Unions and business organizations meet MPs as workers demonstratePOSTED: 12/7/11 9:39 AM
St. Maarten – Workers who have been barred from their jobs at the Simpson Bay Resort and Marina and the Villas at Simpson Bay Resort and Marina held peaceful demonstrations at both the House of Parliament on Wilhelmina Straat and the Government Administration on Clem Labega Square on Tuesday. Their protests coincided with a meeting at the Parliament Building called for by the United People’s (UP) Party faction. The meeting included representatives of Windward Islands Chamber of Labor Unions, the St. Maarten Chamber of Commerce and Industry, the St. Maarten Timeshare Association, the St. Maarten Hospitality and Trade Association and the Small Business Development Foundation to discuss the labor situation and the need for the tripartite committee to begin functioning.
UP Party faction leader Romain Laville considers the gathering and his commitment to press the Minister of Public Health, Social Development and Labor to summon the first meeting of the tripartite committee. Laville will express his faction’s views to the minister on the need to activate the committee and other concerns raised by participants in Tuesday’s meeting in a letter.
Laville considers it sad that months after finalizing the decree to reinstate the tripartite committee, there has yet to be a meeting. He’s also not happy that there’s not much movement on the establishment of a labor court, which would provide employees a quicker and cheaper recourse than the regular court when they feel they are being treated unfairly by their employer.
“The next move is to get the tri-partite committee functioning. I will include that in my letter to the minister, including the call from the unions for the chair of this committee to be independent and not beholden to government. As a faction we basically feel this was a down payment to put pen to paper. I don’t have all the answers, but I think we need to put our differences aside and look at what is the social responsibility as a community and as business people,” Laville said.
Parties also discussed youth unemployment and tossed around ideas like implementing or crafting incentives for hiring young people. They also looked at short term labor contracts and zoomed in on what industries truly are seasonal, what possibilities exist for a person to be taken into permanent service after a contract period of one year and whether or not people born in St. Maarten should be exempted from any sort of short term labor contract.
The matter of what has happened at Simpson Bay Resort and Marina and the Villas at Simpson Bay Resort & Marina was also part of the meeting. Laville would only state that there was a need for more discussion on that matter. He also refused to come out and call for James to resign as MP, by pointing that even if James was no longer there the issues the workers at the resort face would not be solved.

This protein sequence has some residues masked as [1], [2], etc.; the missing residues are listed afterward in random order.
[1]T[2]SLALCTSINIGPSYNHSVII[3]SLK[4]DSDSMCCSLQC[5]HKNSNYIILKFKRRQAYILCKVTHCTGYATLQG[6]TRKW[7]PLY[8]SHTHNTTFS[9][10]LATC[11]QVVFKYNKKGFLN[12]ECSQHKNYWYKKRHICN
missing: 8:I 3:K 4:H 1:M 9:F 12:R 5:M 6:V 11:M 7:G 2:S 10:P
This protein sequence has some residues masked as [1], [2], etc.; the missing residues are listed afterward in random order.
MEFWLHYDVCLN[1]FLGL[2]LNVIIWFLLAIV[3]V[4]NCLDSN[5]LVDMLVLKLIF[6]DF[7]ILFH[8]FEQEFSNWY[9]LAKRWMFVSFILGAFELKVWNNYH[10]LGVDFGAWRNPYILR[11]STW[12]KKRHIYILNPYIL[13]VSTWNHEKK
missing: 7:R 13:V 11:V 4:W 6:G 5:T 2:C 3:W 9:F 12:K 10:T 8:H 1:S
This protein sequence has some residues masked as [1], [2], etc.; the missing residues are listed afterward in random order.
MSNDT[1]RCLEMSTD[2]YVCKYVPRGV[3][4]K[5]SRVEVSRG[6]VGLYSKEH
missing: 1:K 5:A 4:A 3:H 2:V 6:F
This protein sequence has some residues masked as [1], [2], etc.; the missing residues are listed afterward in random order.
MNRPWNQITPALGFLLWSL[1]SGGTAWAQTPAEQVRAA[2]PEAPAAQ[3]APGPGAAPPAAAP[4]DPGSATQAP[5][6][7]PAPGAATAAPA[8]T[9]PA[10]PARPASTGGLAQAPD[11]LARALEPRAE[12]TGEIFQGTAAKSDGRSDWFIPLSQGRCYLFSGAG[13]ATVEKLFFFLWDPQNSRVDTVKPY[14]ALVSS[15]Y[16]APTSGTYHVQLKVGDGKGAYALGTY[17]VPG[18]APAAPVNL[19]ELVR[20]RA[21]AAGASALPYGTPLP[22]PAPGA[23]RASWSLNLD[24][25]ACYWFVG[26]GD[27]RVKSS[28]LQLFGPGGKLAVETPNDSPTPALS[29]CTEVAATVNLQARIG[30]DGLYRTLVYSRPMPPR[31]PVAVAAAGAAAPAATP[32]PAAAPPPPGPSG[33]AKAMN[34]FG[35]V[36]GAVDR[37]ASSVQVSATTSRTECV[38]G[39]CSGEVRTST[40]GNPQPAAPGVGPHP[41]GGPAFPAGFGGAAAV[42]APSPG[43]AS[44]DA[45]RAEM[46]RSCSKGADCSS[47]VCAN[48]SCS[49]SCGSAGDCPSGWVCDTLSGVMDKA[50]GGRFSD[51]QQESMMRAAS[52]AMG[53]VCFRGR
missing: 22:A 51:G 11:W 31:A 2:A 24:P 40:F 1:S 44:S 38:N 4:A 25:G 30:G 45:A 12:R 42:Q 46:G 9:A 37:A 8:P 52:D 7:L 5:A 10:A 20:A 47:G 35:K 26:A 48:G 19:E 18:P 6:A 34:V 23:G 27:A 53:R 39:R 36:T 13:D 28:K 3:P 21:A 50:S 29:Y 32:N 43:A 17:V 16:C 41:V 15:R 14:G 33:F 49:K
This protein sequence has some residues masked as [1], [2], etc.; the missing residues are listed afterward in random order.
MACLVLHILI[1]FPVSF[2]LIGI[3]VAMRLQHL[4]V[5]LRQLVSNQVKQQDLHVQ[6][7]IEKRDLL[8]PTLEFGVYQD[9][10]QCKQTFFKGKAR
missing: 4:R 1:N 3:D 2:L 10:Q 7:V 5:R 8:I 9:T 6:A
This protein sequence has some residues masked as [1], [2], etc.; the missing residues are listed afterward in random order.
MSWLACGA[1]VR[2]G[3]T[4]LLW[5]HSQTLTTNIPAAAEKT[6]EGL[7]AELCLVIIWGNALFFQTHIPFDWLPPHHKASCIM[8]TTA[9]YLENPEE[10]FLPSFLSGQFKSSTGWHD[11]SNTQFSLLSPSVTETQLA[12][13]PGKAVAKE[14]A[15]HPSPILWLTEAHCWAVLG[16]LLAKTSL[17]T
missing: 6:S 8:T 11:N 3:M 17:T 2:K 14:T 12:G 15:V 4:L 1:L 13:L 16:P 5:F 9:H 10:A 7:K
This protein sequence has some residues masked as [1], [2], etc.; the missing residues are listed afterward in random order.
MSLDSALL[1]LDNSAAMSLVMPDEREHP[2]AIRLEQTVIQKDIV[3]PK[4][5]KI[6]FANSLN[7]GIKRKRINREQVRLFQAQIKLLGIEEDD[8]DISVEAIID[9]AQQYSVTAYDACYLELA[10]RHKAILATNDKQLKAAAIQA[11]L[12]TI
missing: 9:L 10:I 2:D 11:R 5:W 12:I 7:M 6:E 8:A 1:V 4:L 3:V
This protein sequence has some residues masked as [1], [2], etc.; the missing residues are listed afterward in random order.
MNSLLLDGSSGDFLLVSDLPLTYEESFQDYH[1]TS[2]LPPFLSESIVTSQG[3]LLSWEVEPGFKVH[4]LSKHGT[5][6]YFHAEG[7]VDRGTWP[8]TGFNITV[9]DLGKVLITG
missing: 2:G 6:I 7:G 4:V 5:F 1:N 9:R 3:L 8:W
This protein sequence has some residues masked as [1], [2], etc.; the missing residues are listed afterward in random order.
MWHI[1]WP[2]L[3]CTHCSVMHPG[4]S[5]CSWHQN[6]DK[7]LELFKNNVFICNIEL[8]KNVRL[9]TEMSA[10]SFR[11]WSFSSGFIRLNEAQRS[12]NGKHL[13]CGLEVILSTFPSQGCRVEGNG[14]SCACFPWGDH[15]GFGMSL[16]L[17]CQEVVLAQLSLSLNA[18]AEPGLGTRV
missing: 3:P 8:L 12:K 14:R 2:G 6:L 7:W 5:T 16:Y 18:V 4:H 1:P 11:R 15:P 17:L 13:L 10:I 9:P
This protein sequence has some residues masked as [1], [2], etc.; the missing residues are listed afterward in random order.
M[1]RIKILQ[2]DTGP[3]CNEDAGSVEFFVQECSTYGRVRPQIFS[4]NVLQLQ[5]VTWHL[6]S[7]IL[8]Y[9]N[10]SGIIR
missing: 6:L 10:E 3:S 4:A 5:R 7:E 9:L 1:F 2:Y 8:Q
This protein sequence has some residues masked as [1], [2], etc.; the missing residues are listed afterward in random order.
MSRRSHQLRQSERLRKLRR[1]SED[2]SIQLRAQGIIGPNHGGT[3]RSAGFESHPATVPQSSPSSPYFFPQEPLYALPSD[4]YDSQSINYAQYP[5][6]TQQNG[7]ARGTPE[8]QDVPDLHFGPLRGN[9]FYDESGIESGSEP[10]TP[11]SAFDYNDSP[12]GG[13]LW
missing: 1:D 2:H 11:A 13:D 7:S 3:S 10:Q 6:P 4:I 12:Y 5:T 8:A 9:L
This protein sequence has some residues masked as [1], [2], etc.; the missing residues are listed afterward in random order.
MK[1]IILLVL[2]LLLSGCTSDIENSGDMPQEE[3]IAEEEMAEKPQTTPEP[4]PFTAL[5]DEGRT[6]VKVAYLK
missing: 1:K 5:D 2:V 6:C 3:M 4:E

“What we really need to do now is ensure that this never happens again. We, as parliament, can’t go and overturn any court verdicts, but we can look at the laws and see what we can do in that respect,” Laville said
That message of reviewing and enacting legislation was the precise message that the unions brought to Tuesday’s meeting.
“Our message to parliament is to do what you were elected to do,” Wiclu President Theophilus Thompson said as he predicted that the unions and the MPs from the UP faction would continue meeting on a range of issues.
“This was a venting of feelings of frustration with the system and there may be follow-up and to continue discussions. We have expressed the workers frustration and depending on the actions taken it may be only the beginning of action,” Thompson said.
More specifically Thompson, whose Workers Institute for Organized Labor represents the workers at Simpson Bay Resort and Marina and the Villas at Simpson Bay Resort & Marina, said the resort workers gathered at the Parliament Building and the Government Administration Building to protest the way they are not being allowed to perform their duties. Their frustration on that point was stressed in their demonstration at especially the Government Administration Building, where they pressed especially the Minister of Public Health, Social Development and Labor Cornelius de Weever to “address their plight promptly” as there is no way they could accept being sent home without following proper procedures.
Both of Tuesday’s demonstrations were peaceful events where workers waved signs and spoke with several politicians about their plight. The list includes Laville, Prime Minister Sarah Wescot-Williams and National Alliance Member of Parliament Hyacinth Richardson who is a former Commissioner of Labor.